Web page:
A Georgia doctor appealing the dismissal of his failure-to-warn claim over Monsanto’s weedkiller urged the 11th Circ to find that his state law claim is not expressly preempted, saying there’s plenty of reason to doubt the U.S. Environmental Protection Agency’s determination that Roundup’s active ingredient is safe.
Dr. John Carson told the 11th Circ/ that the EPA’s finding that glyphosate, the active herbicide in Roundup, is not carcinogenic is “not fully informed.” Carson told the appeals court that state law actions have authority to identify deficiencies in previously approved Federal Insecticide, Fungicide and Rodenticide Act labels, “based on emerging science and previously unaddressed harms.”
Carson said that Monsanto “championed falsified data and attacked legitimate studies that revealed Roundup’s dangers,” while conducting and sponsoring several studies that the EPA relied on in reaching its conclusion that glyphosate is safe.
FIFRA places the burden on manufacturers to update pesticide labels, and the EPA has allowed pesticide manufacturers to add cancer warnings to labels through the notification process without prior approval.
Carson said his claim against Monsanto is based on the company’s “false marketing communications” and “aggressive promotional efforts in which it repeatedly concealed or otherwise suppressed known risks and dangers of exposure to Roundup.” As a result, his failure-to-warn claim is not preempted by FIFRA.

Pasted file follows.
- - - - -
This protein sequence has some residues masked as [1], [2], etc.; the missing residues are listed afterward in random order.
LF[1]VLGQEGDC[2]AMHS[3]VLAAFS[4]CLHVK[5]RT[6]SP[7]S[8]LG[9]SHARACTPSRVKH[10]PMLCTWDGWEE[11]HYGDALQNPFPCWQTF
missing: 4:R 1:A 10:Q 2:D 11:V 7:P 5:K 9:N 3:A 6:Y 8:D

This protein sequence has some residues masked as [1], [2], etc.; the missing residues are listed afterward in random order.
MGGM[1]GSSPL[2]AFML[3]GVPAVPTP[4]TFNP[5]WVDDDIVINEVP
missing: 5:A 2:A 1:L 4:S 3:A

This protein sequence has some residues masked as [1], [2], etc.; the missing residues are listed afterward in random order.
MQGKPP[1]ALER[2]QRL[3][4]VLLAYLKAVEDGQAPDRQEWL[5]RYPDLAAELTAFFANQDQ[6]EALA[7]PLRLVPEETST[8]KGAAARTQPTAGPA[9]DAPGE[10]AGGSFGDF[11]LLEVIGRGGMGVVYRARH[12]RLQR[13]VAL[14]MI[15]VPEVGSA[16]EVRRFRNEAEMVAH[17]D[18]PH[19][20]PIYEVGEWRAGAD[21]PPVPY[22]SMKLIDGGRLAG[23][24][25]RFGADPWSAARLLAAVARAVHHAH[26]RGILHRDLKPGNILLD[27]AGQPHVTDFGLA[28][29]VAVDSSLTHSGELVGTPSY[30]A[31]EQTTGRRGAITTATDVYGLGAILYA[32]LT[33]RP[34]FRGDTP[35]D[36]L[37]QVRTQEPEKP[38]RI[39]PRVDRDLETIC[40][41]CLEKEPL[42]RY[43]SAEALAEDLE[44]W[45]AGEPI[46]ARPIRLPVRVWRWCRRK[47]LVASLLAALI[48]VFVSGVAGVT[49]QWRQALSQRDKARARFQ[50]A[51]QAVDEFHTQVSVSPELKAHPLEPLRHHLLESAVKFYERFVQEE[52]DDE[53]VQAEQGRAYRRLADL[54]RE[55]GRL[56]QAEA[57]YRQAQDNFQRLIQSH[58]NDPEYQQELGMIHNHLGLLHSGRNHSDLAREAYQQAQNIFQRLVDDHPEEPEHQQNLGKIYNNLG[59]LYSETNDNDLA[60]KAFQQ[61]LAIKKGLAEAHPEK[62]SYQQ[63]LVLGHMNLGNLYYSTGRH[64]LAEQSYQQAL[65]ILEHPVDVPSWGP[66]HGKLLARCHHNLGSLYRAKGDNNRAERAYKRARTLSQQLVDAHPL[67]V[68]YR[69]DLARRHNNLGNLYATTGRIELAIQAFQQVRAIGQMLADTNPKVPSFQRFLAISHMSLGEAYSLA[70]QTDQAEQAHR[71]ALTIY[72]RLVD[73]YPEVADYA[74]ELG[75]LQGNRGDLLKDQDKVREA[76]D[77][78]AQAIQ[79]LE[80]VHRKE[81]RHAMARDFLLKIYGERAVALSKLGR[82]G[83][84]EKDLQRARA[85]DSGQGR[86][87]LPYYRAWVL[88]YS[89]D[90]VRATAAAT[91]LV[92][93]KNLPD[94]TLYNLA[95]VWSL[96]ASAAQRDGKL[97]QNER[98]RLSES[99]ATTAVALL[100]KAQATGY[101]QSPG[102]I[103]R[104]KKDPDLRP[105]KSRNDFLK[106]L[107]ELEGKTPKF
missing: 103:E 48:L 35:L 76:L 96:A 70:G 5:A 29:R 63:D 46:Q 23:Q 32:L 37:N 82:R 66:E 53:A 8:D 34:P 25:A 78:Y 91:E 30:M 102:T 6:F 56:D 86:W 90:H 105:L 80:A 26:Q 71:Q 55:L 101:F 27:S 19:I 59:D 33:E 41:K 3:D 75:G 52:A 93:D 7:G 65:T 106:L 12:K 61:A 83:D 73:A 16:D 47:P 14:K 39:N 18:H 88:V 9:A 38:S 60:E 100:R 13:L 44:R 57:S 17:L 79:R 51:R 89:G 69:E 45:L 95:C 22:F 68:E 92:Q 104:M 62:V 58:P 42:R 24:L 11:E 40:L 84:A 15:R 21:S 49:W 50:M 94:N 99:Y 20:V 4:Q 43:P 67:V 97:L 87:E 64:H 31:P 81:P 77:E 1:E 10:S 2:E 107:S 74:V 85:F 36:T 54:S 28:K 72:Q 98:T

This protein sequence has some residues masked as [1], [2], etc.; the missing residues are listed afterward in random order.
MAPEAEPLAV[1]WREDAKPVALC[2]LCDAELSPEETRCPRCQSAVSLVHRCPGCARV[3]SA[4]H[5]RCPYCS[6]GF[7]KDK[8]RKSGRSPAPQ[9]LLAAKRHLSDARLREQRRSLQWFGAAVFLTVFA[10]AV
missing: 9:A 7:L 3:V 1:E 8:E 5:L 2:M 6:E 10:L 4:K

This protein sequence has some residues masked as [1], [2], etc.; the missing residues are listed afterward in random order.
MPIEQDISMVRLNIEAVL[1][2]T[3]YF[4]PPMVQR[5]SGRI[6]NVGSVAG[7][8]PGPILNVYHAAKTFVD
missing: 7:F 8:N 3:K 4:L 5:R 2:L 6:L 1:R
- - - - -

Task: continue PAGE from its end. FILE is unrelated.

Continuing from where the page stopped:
Carson sued Monsanto in Georgia federal court in 2017, claiming that his use of Roundup on his lawn over the span of 30 years caused his cancer and that Monsanto failed to tell consumers of the product’s “inherent dangers.” He brought claims under Georgia law of strict liability design defect, strict liability failure to warn, negligence and breach of implied warranties.
The district court partially granted Monsanto’s judgment request, dismissing the failure-to-warn and breach of implied warranties claims as preempted by FIFRA. Monsanto, however, conditioned a settlement with Carson on his appeal of the dismissal of his failure-to-warn claim.
Carson agreed to appeal the dismissal on federal preemption grounds, a question that is at issue in thousands of personal injury and product liability suits over the weedkiller. Monsanto is asking, in a question of first impression for the Eleventh Circuit, for it to rule that federal law preempts Carson’s state law claims alleging that the company failed to warn buyers that a chemical in the product causes cancer.
Other attorneys who represent Roundup plaintiffs in other cases blasted the settlement as a “pay-to-appeal scheme” , but Monsanto defended its strategy to use a “high-low” settlement, in which Carson receives $100,000 at minimum, with a substantial increase should his appeal prevail.
Monsanto said it is a normal and accepted practice, not a clandestine bid to manipulate the legal system as alleged by the plaintiff’s attorneys.